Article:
A hundred leading cancer specialists from around the globe have authored a commentary asking drug companies to lower their prices.
“Pharmaceutical companies have lost their moral sense,” Dr. Hagop M. Kantarjian tells The New York Times.
Kantarjian, chairman of the leukemia department at MD Anderson Cancer Center, is the lead author of the article appearing in Blood, the journal of the American Society of Hematology.
“If you are making $3 billion a year on Gleevec, could you get by with $2 billion?” asked Dr. Brian Druker, director of the Knight Cancer Institute at Oregon Health and Science University. “When do you cross the line from essential profits to profiteering?”
Some cancer drugs cost $100,000 a year, making them impossible to afford for many patients, the commentary says. About 30 of the doctors signing the commentary were from the United States.
They say that charging high prices for medicine necessary to keep patients alive is like raising prices for needed supplies after a natural disaster.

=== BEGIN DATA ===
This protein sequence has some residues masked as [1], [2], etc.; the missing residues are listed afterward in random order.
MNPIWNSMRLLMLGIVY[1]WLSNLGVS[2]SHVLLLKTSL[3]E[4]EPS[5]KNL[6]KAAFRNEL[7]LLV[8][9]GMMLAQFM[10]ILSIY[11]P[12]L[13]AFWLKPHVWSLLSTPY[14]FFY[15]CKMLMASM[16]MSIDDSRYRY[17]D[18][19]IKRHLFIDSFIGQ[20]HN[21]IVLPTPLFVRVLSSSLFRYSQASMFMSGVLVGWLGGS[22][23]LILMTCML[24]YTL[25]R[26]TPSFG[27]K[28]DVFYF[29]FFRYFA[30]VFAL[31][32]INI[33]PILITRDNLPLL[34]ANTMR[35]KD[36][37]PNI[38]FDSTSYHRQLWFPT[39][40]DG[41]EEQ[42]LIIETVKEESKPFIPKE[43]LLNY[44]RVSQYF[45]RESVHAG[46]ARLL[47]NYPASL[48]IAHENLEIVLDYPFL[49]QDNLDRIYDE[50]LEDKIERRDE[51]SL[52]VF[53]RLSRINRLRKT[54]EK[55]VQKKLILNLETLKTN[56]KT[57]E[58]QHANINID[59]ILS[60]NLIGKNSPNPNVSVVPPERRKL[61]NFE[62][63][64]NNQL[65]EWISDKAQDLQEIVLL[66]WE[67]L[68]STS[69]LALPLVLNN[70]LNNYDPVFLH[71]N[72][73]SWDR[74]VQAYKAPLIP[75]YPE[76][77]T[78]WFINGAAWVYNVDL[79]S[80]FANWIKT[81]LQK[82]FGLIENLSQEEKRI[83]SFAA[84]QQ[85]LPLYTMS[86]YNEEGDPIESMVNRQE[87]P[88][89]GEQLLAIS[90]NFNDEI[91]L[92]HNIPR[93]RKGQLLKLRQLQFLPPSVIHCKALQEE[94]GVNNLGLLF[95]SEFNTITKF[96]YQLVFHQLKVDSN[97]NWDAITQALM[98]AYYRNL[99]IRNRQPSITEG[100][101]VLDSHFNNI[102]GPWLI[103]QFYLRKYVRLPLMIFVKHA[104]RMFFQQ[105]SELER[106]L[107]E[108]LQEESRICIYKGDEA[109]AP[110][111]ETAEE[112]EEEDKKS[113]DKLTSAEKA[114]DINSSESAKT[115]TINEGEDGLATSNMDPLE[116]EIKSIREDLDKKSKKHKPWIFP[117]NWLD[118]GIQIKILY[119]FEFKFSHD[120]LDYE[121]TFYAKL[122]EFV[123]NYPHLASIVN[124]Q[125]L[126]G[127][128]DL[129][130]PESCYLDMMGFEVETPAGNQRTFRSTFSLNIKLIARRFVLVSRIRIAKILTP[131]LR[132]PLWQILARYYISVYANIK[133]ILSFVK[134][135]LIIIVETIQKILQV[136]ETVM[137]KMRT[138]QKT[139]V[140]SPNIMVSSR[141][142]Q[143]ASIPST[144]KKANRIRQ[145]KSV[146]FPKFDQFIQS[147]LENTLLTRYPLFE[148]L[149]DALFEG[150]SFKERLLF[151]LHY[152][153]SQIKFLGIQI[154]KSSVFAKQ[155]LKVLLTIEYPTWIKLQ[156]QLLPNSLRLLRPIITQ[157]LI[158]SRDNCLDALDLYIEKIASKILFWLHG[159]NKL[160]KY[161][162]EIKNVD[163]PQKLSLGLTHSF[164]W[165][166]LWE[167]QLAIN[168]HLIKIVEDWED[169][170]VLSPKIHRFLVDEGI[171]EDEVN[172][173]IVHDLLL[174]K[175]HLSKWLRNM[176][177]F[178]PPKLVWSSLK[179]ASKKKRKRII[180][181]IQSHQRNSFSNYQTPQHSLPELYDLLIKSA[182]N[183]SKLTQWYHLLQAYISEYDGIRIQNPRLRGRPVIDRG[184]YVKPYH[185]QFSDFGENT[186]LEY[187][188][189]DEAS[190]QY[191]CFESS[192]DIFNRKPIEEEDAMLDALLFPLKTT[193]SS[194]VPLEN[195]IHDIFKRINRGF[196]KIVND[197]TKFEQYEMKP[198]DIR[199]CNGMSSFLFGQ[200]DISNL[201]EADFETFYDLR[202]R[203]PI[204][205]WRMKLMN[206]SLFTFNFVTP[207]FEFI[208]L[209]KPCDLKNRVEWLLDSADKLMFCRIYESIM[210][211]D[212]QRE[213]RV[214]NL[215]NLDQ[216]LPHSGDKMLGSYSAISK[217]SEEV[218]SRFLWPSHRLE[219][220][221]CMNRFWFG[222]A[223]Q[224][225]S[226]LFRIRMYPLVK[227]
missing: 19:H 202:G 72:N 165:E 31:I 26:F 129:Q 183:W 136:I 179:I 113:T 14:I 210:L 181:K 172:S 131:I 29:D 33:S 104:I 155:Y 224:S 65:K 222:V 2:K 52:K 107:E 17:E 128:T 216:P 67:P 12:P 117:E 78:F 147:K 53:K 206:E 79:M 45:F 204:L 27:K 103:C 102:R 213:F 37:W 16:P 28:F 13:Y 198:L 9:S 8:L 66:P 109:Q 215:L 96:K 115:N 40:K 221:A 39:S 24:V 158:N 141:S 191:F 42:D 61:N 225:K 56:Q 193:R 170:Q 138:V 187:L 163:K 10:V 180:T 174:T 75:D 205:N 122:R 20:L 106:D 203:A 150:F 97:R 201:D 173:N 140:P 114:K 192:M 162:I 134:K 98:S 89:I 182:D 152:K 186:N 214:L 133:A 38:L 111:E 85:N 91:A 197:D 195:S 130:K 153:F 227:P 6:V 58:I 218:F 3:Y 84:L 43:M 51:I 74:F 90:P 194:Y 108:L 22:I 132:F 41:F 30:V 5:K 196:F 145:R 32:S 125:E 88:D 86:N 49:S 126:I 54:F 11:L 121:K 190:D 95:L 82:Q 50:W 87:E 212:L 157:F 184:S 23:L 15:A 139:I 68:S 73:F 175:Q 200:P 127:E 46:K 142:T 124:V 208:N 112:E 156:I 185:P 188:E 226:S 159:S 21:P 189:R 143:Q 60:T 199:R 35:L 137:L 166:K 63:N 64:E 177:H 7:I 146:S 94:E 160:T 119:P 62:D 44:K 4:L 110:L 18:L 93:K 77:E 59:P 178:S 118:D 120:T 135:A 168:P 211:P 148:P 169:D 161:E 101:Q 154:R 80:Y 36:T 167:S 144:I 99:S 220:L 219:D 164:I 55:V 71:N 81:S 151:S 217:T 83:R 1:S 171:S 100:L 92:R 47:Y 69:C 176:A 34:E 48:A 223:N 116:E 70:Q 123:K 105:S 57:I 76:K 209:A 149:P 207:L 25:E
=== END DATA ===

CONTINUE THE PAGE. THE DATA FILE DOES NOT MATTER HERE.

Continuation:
Drug companies counter that most patients don’t have to pay the full cost and that they give away the medicines in impoverished countries.
The doctors’ commentary focused only on drugs to treat chronic myeloid leukemia, because that is their specialty, but they noted that prices for other cancer drugs aren’t any better.
Many of the doctors who authored the piece work with pharmaceutical companies in research. Others declined to put their names on the document for fear of losing research funding.
Kantarjian tells the Times he expects to be blackballed, but felt it was time to speak up. Drug prices “are getting to the point where it is becoming unsustainable,” he said.
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